Think about the last time you needed help with a do-it-yourself (DIY) project. Where did you get it? You probably searched online and watched (way too many) how-to videos on YouTube only to find it was almost what you needed, but not quite. Randy Herman knows exactly how you feel.
Randy is the founder of HelpMe, a concept stage startup that helps you complete your DIY projects faster by matching you with professionals via video chat. This means you get on-the-spot, face-to-face help from a professional and exactly the help you need without scrolling through hours of videos that don’t answer your specific questions.
Read on to learn about how a bad alternator on a 4-runner and a rap song inspired Randy to start his business.
The spark that inspired the birth of your concept: Funny story, I lived in Corbett at the time and was working on my 4runner, replacing the alternator in the snow. For those who are unfamiliar with Corbett, it is a very small town and only has one store which happens to be the liquor store, market, and gas station all in one. The nearest city is an easy 30-minute drive. So, I was working on the car and as I was removing the old part, I moved the bracket out of position. Unfortunately, it was a very minor shift and required a ton of force to move it back, which is why it took me three days to figure that it had even shifted in the first place. I thought the whole time, if I could just pay to have someone who worked on these cars regularly facetime me, they could most likely see the problem immediately and tell me the solution. It would have saved me a ton of time and money.
The problem it solves: Efficient DIY problem solving, with Pro support (and pros get paid!)
How you came up with the name: I believe my thought process was, “I wish someone would help me, I’m about to lose it!”
How are you different than your competition: The video chat is what really sets us apart. We give you pro help, while still allowing you to learn and do it yourself.
How you make money: We take a 10% transaction fee.
The best thing about being an entrepreneur: Being in control of your own destiny, and when others see your vision and get excited.
The biggest surprise in your entrepreneurial experience to date: How many people are willing to help and mentor us, as well as the number of resources available.
A failure story and what you learned: So many! But I want to share the failure that’s becoming my success. Myself as a person, and this app. To set the stage, I decided to take all my life savings, quit my job, and invest it into two things I know nothing about, business and tech. So, it’s been a helluva ride, to say the least. I started working when I was 16 in blue-collar jobs. I’ve always known I was going to own a company but never thought it would be of this gravity, or in this industry. I figured I’d be a mechanic or a carpenter and own a company like that. I’ve always been an incredibly stubborn person and haven’t dealt with authority very well which is another reason why I am on this journey. So being able to shut my mouth, ask for help, and take criticism knowing it’s in my best interest; has really transformed me from a punk with no confidence and a great idea, into a leader and CEO who is slowly becoming capable of making this idea a sustainable global enterprise.
I feel that failure is a very important prerequisite into becoming a success. Every successful entrepreneur will tell you that. You must be excited to fail and stay tenacious, learn from each failure and enjoy the journey just as much as you dream of destiny.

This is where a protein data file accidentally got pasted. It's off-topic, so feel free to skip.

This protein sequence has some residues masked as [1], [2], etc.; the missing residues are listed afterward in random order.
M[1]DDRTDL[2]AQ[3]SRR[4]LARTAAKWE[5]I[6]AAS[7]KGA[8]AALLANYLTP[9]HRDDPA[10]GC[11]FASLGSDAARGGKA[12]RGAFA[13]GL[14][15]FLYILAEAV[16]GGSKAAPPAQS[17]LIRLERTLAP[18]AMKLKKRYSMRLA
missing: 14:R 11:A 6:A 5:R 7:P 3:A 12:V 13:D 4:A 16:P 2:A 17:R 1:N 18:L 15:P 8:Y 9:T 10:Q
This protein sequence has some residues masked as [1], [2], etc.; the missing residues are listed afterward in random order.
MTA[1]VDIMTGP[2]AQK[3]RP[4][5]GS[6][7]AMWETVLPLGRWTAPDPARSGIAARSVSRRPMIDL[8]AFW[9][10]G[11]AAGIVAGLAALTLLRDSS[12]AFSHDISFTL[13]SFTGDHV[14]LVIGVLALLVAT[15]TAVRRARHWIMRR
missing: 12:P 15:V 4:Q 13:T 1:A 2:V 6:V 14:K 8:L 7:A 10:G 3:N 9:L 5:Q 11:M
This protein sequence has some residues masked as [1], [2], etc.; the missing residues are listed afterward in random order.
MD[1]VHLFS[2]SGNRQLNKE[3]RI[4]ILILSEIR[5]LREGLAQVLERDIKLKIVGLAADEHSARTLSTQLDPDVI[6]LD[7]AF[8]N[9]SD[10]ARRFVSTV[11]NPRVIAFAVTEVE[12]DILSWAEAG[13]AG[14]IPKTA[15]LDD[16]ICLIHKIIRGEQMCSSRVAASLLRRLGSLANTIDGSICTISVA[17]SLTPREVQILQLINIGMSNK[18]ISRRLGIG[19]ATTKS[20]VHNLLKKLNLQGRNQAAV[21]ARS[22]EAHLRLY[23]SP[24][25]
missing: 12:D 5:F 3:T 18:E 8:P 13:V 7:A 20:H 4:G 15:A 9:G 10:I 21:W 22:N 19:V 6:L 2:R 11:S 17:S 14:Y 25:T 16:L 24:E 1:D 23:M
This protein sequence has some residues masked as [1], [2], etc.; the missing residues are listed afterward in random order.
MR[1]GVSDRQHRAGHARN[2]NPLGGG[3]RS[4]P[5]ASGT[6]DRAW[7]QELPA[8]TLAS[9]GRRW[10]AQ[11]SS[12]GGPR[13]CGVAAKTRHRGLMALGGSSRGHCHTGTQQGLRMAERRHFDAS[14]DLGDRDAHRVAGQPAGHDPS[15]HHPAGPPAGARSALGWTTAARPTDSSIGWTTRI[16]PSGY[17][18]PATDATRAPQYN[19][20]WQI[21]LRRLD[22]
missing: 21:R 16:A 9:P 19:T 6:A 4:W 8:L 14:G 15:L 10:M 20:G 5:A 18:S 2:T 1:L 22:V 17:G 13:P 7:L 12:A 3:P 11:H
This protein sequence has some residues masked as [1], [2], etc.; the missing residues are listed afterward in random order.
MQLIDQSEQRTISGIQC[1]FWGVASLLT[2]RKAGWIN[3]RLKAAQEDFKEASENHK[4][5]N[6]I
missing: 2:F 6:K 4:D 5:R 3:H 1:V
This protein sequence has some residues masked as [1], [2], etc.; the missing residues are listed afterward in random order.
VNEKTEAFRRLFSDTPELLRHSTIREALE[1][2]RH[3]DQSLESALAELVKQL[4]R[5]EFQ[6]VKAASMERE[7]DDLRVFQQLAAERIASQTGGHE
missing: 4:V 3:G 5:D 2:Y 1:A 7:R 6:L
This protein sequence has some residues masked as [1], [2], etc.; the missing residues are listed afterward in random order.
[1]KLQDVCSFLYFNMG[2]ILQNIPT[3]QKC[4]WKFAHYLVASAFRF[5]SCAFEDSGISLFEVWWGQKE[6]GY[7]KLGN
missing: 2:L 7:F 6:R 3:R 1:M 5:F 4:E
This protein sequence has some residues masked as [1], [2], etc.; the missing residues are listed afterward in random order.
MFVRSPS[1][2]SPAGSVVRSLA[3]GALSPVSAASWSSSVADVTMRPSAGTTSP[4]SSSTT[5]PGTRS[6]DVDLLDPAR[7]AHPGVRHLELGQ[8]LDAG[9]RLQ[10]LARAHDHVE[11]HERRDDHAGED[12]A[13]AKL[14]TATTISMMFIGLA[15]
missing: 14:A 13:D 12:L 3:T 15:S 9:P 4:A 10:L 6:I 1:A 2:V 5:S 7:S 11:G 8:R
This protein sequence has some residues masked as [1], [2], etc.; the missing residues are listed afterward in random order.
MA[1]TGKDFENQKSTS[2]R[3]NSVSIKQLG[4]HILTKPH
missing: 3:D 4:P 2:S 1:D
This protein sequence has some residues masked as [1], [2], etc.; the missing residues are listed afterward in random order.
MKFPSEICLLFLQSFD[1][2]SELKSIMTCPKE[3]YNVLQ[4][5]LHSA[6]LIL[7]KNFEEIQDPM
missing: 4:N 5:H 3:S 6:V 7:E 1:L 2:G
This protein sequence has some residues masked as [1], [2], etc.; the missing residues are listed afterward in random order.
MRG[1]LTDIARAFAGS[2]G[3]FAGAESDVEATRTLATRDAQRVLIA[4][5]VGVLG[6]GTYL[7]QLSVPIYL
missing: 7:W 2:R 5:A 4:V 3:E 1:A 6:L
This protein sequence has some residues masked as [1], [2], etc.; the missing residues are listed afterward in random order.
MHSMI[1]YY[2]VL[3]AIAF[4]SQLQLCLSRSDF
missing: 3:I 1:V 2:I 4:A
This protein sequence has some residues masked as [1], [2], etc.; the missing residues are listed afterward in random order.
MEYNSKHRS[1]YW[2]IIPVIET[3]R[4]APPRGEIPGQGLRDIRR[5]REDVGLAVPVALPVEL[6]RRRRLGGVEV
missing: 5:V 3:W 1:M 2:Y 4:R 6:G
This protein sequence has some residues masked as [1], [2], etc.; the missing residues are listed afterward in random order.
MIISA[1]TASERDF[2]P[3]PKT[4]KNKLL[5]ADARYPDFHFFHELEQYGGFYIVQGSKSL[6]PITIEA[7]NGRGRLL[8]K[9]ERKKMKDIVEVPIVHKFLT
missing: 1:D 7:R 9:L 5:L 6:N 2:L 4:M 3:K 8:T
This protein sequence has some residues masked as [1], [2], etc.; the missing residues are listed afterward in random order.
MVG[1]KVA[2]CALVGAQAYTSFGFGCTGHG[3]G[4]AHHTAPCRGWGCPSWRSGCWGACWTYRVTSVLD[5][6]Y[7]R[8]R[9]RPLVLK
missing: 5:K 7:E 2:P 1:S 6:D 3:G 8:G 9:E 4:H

What keeps you up at night: The thought of making my ultimate dream of this company a reality, and then becoming greedy or abusing my wealth, and it having a major effect on the people that helped me build the vision. I worry about becoming a corrupt, negligent person who can’t handle success and letting all those who were there for me during this startup phase when time and money are both insanely short.
The best entrepreneurial advice you have received: 1) Fail early and fail often, and 2) shit rolls downhill but anything worthwhile is an uphill battle. Both are John C Maxwell except, the second he doesn’t actually say the curse word he just hints at it and lets us figure it out. The first one basically means, test your theory and if you’re wrong its ok, learn, adjust and test again.
Your #1 piece of advice for a budding entrepreneur: There is ALWAYS a silver lining! Setbacks are just setups if you keep your eyes peeled. What I mean by that is even when you think everything is going wrong, calm down and focus on what you can control and you will usually find a better solution than what you originally planned or hoped for.
The #1 book you would recommend for a budding entrepreneur: I have a top 3 in no particular order: The Compound Effect – Darren Hardy, Intentional Living – John C Maxwell, and finally How to Win Friends and Influence People – Dale Carnegie.
Your favorite local businesses: Nike, Columbia, and Intel. They all are global and local success stories. I’ve met Phil Knight at a Ducks game and live close to his personal hanger in Hillsboro, OR.
What you wanted to be when you grew up: When I was young (middle school) I heard the word “entrepreneur” in a rap song by Lil’ Flip called “Sun Don’t Shine”. I liked the word and the song so I looked it up and knew that’s what I wanted to be.
Is Oregon is a good place to start a business? Yes, I feel that Oregon is an incredible place to start a business. Once you can tap into and take advantage of the network of entrepreneurs and startup classes it can immediately propel the process and greatly enhance the trajectory of your company. I’d say the challenges were not knowing of the resources that were right under my nose from the get-go.
HelpMe App: Email Randy here.